As I was browsing through Area 51, I managed to look at this site's statistics, and to be honest they looked a mite disturbing. Apparently there are only 2 questions per day and 31 avid users, numbers which seem astonishingly low compared to successful Stack Exchange betas.

On the other hand, I know certain Stack Exchanges move at different paces; Home Improvement, for example, only had about 4 questions per day but was deemed to be in good health and managed to graduate, on the strength of its traffic. Another good example would be the TCS site, which only produces about 7.5 questions per day, but the sense I have is that they have a very strong sense of community.

So ultimately it comes down to asking the users here how well they think things are going: Are you getting your questions answered? Is a vibrant community forming?

From my perspective, things seem quite dead. I noticed for example, in checking the badge pane, that the last "nice answer" badge was awarded sometime in mid-February. And, apparently, if I'm reading this correctly, it would only take 5-up votes for a question-answerer to be vaulted into the top 3 users by rep for the month. Moderators for the site don't seem to be present on some days.

Are my impressions accurate? In particular, I would appreciate an answer from Mr. Robert Cartaino, as I understand as a community manager he keeps track of this sort of thing on the meta sites.


To me, the scope/overlap of this site limits the activity level. If you have a statistical question that is appropriate here, isn't it likely that the same question is appropriate at stats.stackexchange.com? If so, where will it be asked? The same logic applies to a programming question. Will it be asked here or at stackoverflow.com?

Next is the issue of professional versus retail trades. Most of us trade both. Professional in one specific area (for instance, equity trading) and retail in another (for instance, oil trades). Some issues apply to both areas, but in order to supply detailed answers that are consistent with our area of expertise, it's easy to back off from fringe questions.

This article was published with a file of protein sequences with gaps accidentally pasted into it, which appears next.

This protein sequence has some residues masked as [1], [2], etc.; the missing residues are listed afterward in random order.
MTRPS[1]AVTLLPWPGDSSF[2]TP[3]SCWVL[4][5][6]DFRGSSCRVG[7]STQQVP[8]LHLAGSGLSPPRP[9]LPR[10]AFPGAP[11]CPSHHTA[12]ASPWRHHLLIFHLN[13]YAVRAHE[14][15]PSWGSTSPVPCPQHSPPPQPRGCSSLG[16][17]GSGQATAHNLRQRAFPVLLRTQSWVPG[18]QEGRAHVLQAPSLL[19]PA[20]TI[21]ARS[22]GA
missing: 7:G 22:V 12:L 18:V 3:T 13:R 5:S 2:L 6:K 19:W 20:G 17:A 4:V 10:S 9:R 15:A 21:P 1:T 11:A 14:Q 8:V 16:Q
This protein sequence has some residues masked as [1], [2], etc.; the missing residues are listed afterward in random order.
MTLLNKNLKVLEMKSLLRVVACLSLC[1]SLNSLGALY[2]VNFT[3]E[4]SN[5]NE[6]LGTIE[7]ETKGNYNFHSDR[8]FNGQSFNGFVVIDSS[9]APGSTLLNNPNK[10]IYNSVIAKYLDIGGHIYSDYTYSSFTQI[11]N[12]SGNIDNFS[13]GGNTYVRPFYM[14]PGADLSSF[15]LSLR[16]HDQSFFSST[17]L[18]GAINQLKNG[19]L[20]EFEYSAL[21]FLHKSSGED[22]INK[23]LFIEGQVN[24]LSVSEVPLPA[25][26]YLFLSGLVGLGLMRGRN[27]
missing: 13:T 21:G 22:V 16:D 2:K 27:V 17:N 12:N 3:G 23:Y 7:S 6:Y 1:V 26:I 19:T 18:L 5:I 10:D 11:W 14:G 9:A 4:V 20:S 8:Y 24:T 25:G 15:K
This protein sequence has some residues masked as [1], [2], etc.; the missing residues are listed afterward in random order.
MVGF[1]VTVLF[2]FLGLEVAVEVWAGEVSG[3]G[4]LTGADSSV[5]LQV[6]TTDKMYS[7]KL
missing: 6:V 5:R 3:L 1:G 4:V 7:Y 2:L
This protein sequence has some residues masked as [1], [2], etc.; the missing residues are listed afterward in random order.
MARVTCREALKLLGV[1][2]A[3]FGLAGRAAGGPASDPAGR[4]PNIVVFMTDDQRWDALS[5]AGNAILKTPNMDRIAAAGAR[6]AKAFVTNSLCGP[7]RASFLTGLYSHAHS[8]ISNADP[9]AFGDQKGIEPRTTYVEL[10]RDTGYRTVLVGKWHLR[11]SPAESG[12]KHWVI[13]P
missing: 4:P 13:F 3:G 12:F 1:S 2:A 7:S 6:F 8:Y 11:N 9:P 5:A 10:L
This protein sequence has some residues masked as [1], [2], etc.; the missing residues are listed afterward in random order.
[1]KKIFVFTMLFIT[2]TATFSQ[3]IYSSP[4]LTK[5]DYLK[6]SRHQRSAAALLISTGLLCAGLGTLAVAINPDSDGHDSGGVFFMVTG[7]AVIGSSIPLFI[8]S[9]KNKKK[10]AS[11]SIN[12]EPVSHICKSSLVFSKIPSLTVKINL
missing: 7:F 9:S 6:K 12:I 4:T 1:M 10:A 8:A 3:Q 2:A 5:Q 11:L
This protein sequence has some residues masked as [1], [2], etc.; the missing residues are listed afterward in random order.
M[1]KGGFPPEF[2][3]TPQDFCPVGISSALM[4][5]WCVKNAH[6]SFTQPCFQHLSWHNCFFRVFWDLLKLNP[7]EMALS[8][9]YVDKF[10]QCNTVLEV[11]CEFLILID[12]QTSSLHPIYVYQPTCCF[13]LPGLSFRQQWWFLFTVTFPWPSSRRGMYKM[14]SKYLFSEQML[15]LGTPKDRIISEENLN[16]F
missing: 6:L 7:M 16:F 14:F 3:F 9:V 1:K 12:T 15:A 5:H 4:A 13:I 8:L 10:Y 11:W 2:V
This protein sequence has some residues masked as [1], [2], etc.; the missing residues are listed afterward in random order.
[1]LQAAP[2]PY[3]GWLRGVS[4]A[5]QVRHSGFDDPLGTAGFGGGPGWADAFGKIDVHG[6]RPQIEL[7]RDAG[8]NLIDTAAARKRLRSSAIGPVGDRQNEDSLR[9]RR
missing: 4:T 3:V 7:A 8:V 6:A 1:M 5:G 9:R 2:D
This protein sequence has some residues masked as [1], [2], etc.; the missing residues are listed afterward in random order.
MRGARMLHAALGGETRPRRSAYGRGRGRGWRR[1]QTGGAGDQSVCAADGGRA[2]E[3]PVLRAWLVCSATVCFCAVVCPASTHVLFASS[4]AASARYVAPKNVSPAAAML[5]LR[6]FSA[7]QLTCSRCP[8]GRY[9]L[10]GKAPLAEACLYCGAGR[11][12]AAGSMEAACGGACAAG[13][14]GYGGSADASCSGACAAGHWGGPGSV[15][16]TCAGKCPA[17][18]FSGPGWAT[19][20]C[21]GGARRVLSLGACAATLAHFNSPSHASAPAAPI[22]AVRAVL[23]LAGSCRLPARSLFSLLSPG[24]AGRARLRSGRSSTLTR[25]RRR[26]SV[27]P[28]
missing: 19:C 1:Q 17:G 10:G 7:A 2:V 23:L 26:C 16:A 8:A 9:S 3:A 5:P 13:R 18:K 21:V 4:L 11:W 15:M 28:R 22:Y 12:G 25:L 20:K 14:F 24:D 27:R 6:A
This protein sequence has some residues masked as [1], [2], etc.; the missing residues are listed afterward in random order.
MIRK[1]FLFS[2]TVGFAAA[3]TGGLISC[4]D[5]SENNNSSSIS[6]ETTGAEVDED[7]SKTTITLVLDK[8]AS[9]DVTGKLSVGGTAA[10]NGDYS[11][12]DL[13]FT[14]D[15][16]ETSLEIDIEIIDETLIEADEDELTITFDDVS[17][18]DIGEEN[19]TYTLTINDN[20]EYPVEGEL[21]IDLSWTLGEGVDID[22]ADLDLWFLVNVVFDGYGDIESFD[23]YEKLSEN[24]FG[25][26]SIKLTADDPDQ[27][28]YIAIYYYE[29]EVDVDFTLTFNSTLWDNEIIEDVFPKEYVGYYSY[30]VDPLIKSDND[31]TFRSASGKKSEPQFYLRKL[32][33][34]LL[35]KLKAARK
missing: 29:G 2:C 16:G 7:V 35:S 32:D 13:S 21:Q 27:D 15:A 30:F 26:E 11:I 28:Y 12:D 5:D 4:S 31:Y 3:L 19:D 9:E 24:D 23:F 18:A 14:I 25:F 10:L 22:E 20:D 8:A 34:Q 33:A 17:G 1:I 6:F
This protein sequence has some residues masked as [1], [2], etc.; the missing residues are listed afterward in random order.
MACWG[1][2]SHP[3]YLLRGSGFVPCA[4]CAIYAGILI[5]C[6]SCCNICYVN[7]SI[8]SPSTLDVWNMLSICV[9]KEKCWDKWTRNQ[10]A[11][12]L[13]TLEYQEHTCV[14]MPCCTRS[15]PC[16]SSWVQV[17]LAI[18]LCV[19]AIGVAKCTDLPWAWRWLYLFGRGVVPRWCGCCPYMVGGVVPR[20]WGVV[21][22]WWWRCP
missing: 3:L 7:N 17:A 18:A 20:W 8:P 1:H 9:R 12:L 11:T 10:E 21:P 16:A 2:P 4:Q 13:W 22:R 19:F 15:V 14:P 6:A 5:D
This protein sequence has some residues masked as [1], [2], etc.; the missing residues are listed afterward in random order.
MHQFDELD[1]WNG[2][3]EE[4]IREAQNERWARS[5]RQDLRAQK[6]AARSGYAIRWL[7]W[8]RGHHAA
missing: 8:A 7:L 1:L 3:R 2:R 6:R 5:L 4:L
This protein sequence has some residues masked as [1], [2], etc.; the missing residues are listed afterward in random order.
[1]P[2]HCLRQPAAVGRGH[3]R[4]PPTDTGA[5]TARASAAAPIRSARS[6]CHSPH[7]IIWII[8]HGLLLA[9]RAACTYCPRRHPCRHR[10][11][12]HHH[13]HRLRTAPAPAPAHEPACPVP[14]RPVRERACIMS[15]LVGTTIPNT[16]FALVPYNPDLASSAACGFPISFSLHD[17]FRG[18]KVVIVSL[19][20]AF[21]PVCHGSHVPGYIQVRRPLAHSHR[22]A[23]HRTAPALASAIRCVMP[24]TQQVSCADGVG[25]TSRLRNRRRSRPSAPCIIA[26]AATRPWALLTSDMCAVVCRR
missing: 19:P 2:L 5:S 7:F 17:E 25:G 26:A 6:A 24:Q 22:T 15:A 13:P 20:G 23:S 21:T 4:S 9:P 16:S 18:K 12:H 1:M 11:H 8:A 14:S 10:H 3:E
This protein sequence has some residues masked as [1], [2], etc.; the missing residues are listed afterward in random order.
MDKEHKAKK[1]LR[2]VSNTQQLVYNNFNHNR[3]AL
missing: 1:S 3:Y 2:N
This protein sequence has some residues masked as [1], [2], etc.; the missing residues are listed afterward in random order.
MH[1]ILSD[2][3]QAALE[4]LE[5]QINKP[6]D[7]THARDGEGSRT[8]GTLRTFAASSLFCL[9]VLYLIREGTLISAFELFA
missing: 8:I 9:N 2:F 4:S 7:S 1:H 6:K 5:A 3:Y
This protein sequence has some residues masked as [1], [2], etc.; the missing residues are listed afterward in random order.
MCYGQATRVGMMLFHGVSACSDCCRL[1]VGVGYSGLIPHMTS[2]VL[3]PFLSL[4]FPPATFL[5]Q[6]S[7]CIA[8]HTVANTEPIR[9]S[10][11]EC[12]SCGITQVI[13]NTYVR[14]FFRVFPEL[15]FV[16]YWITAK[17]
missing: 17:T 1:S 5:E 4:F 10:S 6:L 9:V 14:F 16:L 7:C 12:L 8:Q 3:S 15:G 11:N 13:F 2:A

As far as questions go, it's really hard to come up with something that's specialized enough to fit here, but not too specialized that only a handful of people could possibly answer. For instance, High Frequency Trading questions. How many people here are in a position to actually trade in that format? The questions are interesting, and I am interested in the answers, but is it likely that someone here is in a position to provide a real world answer? Several questions were asked, but nothing really gelled.

I don't have the answers, but I would give the site extra advertising and time to get established.

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    $\begingroup$ The overlap with other SEs is something I've been thinking about as well. Most of what we do is programming and statistics, which are covered by bigger sites. And a lot of what isn't covered by those sites is going to be "secret sauce". That means there's a very narrow set of questions we could possibly have, especially when limited to professional interests only. $\endgroup$ – chrisaycock Mar 10 '11 at 3:56

It's certainly a valid concern. I think one thing this site really needs at this point is evangelism. We've been promoted on QuantNet and Quant.ly, plus a few non-quant sites. We'll need to keep that up to spread the word.

Of course, one of the keys is that we also need great questions. That's important so that visitors to this site immediately understand what we're about and what we can offer.

  • $\begingroup$ Notice on the Quant.ly site that the most recent post was 2 days ago, similar to this site. $\endgroup$ – bill_080 Mar 9 '11 at 19:29
  • $\begingroup$ @bill_080 The most recent post was a few hours ago. Quant.ly uses the Hacker News engine to promote stories. But yes, I agree with your sentiment that quant sites in general are very niche and thus have difficult in getting traction. $\endgroup$ – chrisaycock Mar 9 '11 at 19:34